It's hard to get away from talking about content in my line of work. Though I haven't had a chance to really talk about it recently. I've been creating a lot over the past eight to nine months. And none of it for Merry Fools. That happens when you're busy with client content – your own gets pushed aside.
But now that I have a little breathing room, I'd like to spend a moment on it.
First off, what is content?
I often fumble for a description when someone asks me what it is I do for a living.
Saying I'm a content developer for a small digital agency gets an odd stare. No one knows what that means, so I usually just smile and follow up with, "Computers."
So, let me explain what content development is and hopefully I can draw from that the next time I have one of those uncomfortable encounters.
Content, when referring to the web, is anything on a website that is textual, visual, or audible. It really doesn't get any simpler than that.
I do all of that. Write copy, create images, make animated videos…. Whatever is needed for a client in the way of content, I'm your guy.
I manage the content on social media pages for clients as well, and for ourselves, and create copy and images from scratch when there is none.
So let's talk about copy. Copy includes every word you see on a webpage. From headings and titles down to the words on a button. Like "Download Now."
Yeah, that's me. "Download Now." Creative, huh?
Without my talents tough, as insignificant as they may seem, webpages would be boring, making for just a shell of a website. It takes a little bit of imagination and skill to make copy work and compel visitors to follow through on your call to action.
Not only do I have to keep your attention, I have to do it in a way that works for two different types of viewers – those on desktop and those on mobile devices.
Especially of users on a phone – you have to be very conscious of the length of your copy.
Too much text, or text not broken up into easy to read snippets, what is referred to as a wall of text, will chase visitors away.
You have to be concise, yet articulate your point without losing context.
I like to think of Twitter when I write copy. If I can say it in 140 characters or less and still get my message across, then I have succeeded. Less is more, as "they" say.
I pretty much use Word exclusively for writing copy. For one, it's a great copy editing program. And two, it's paid for by Merry Fools. There are alternatives, like Open Office, that are free. I recommend trying one of those if your budget is extended.
There also has to be a good mix of images and other content to break up the monotony of long copy.
So, let's move on to image content.
People are visual beings and sometimes it helps to have a visual of what you're talking about to move the conversation along.
I use Photoshop for most of my images. Whether I'm altering a professional image or creating something of my own, that's my go-to program.
If you want something comparable without the cost, try GIMP. It's a free image manipulation program and works just as well for image manipulation or for making memes.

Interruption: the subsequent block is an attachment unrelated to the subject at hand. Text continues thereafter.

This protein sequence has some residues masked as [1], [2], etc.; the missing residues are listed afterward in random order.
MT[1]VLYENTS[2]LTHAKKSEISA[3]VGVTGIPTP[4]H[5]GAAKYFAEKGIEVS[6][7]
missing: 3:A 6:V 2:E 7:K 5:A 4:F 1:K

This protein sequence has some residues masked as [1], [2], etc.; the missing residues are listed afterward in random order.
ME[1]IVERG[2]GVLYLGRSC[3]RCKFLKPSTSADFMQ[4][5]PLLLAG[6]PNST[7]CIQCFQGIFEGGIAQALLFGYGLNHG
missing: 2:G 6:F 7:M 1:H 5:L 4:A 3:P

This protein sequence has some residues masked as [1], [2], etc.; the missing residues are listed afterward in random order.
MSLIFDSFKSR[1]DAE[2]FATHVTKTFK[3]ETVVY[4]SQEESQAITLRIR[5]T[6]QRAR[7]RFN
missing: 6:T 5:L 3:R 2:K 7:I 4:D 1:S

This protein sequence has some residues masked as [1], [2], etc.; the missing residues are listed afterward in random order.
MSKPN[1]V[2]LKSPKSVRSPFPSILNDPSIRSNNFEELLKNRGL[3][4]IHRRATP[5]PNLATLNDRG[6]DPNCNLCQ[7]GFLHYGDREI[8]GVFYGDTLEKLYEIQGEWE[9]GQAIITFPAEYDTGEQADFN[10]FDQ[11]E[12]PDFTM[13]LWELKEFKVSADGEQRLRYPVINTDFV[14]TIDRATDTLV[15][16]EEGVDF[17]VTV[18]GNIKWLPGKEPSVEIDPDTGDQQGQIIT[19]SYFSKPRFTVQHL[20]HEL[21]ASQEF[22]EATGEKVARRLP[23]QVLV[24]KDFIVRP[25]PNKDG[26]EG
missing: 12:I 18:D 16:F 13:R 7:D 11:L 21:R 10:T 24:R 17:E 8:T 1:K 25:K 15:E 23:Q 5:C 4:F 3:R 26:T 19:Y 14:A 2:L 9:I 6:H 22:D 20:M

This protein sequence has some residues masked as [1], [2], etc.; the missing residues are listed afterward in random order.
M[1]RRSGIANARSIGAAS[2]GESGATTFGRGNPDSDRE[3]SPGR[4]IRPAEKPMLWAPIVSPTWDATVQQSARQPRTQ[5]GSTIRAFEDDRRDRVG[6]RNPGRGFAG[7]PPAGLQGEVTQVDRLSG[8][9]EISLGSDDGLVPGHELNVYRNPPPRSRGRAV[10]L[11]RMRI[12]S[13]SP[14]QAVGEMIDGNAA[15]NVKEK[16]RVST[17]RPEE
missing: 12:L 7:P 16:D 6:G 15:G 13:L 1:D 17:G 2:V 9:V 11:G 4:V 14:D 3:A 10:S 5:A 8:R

I try to use images that provoke some thought and that aren't easily associated with my topic. Being that people are visual creatures, they respond better to stimulation from mild abstraction than from something entirely overt.
Another program favorite of mine is Illustrator.
I know, I'm an adobe whore. What can I say? It's a great program for creating assets from scratch.
For those of you who don't want to spend that kind of money when there are free alternatives, give Inkscape a shot. It's a pretty cool program in its own right.
Not really a whole lot to say about images, but try to have fun with them. In the right context, of course. Obviously, you don't want to offer up something off the wall for a client, unless it's requested.
Audible content. I don't really do too much video work. It’s time consuming for one.
To give you a good estimate – for every minute of script (one page is about a minute) it takes about a week of production to produce.
I'm speaking of animated video here. That involves script writing, asset creation (the images), voice recording, adding music, and finally, assembly and editing.
Two, we just don't get a lot of calling for it. But when I do get to do it, I like to have a lot of fun with it. It's a great creative process that really lets you unleash.
A lot companies have entire teams that produce video. A team for scripting, a team for assets, a team for animation, etc., etc. I do it all myself – because we're a small company. Yet, I still manage to get video out in average time.
My program of choice is After Effects. Again, an adobe product. I love adobe. Love. Love. Love. Give Blender a shot if you prefer open source programs. It's free and great for 3D animation. Blackmagic Fusion is also worth checking into. Again, it's free.
Well, that's it for content development and what is content. I hope you have better understanding even if I didn't go very deep into the subject. I just wanted to touch on what it is so that you can avoid that awkward stare the next time someone says that's what they do.